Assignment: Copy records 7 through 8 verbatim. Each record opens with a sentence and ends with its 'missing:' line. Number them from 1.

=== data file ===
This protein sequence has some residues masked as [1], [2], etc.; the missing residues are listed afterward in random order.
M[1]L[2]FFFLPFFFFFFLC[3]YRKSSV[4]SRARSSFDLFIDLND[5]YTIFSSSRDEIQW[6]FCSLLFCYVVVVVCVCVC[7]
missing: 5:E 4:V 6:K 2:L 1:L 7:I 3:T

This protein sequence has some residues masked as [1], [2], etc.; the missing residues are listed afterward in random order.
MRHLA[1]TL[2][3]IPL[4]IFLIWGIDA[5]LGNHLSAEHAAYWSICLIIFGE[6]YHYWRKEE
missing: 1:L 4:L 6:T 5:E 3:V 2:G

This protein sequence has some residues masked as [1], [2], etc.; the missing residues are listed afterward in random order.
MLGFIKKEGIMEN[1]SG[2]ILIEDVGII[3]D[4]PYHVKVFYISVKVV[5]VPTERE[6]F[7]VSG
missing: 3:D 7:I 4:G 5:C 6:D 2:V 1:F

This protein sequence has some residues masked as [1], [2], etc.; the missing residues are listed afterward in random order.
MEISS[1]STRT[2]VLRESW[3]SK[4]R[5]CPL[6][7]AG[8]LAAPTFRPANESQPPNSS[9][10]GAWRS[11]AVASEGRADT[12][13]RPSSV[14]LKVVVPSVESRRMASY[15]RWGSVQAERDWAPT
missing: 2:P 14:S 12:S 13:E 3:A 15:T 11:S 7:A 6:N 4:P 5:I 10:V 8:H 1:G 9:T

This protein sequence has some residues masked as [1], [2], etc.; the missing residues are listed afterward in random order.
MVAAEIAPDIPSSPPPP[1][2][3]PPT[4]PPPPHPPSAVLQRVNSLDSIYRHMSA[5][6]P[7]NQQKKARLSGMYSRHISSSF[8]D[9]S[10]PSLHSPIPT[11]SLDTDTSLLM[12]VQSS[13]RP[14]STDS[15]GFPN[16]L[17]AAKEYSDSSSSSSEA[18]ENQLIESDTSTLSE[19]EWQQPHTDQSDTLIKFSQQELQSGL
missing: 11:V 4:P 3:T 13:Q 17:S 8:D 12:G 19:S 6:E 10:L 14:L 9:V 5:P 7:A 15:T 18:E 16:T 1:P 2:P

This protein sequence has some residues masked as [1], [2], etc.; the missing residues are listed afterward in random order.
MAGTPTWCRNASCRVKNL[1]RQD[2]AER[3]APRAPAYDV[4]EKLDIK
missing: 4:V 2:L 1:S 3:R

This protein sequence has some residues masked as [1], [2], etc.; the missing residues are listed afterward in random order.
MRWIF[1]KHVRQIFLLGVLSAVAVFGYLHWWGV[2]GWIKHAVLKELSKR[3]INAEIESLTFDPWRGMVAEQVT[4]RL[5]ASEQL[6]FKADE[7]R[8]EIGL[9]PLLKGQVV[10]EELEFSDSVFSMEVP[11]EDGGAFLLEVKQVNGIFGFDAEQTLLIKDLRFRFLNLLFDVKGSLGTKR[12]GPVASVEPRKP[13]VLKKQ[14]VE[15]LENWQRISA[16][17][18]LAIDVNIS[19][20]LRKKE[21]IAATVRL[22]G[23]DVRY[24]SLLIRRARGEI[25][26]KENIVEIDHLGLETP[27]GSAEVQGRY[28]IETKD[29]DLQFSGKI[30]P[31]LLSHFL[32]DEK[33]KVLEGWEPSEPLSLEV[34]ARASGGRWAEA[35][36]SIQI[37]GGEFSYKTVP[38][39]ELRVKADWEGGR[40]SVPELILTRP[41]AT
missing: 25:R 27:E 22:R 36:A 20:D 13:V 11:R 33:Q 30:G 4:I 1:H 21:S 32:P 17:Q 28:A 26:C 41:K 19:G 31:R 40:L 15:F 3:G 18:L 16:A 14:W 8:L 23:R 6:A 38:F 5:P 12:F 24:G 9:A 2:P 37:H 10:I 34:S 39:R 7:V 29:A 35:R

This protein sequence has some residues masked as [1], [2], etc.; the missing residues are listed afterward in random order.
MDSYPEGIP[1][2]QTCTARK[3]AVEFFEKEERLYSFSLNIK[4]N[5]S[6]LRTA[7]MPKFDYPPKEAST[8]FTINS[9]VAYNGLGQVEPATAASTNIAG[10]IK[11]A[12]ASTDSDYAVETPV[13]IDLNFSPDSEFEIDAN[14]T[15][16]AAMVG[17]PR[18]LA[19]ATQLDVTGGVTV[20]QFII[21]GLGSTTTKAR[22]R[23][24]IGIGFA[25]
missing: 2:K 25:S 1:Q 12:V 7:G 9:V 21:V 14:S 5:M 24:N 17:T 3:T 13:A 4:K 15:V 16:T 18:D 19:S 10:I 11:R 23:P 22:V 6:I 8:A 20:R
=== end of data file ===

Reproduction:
This protein sequence has some residues masked as [1], [2], etc.; the missing residues are listed afterward in random order.
MRWIF[1]KHVRQIFLLGVLSAVAVFGYLHWWGV[2]GWIKHAVLKELSKR[3]INAEIESLTFDPWRGMVAEQVT[4]RL[5]ASEQL[6]FKADE[7]R[8]EIGL[9]PLLKGQVV[10]EELEFSDSVFSMEVP[11]EDGGAFLLEVKQVNGIFGFDAEQTLLIKDLRFRFLNLLFDVKGSLGTKR[12]GPVASVEPRKP[13]VLKKQ[14]VE[15]LENWQRISA[16][17][18]LAIDVNIS[19][20]LRKKE[21]IAATVRL[22]G[23]DVRY[24]SLLIRRARGEI[25][26]KENIVEIDHLGLETP[27]GSAEVQGRY[28]IETKD[29]DLQFSGKI[30]P[31]LLSHFL[32]DEK[33]KVLEGWEPSEPLSLEV[34]ARASGGRWAEA[35][36]SIQI[37]GGEFSYKTVP[38][39]ELRVKADWEGGR[40]SVPELILTRP[41]AT
missing: 25:R 27:E 22:R 36:A 20:D 13:V 11:R 33:Q 30:G 4:I 1:H 21:S 32:P 17:Q 28:A 26:C 41:K 19:G 31:R 40:L 15:F 3:G 18:L 16:A 14:W 8:L 23:R 6:A 38:F 5:P 12:F 24:G 9:A 2:P 37:H 10:I 34:S 39:R 7:V 29:A 35:R

This protein sequence has some residues masked as [1], [2], etc.; the missing residues are listed afterward in random order.
MDSYPEGIP[1][2]QTCTARK[3]AVEFFEKEERLYSFSLNIK[4]N[5]S[6]LRTA[7]MPKFDYPPKEAST[8]FTINS[9]VAYNGLGQVEPATAASTNIAG[10]IK[11]A[12]ASTDSDYAVETPV[13]IDLNFSPDSEFEIDAN[14]T[15][16]AAMVG[17]PR[18]LA[19]ATQLDVTGGVTV[20]QFII[21]GLGSTTTKAR[22]R[23][24]IGIGFA[25]
missing: 2:K 25:S 1:Q 12:V 7:G 9:V 21:V 14:S 5:M 24:N 17:T 3:T 13:A 4:K 15:V 16:T 18:D 19:S 10:I 11:R 23:P 22:V 6:I 8:A 20:R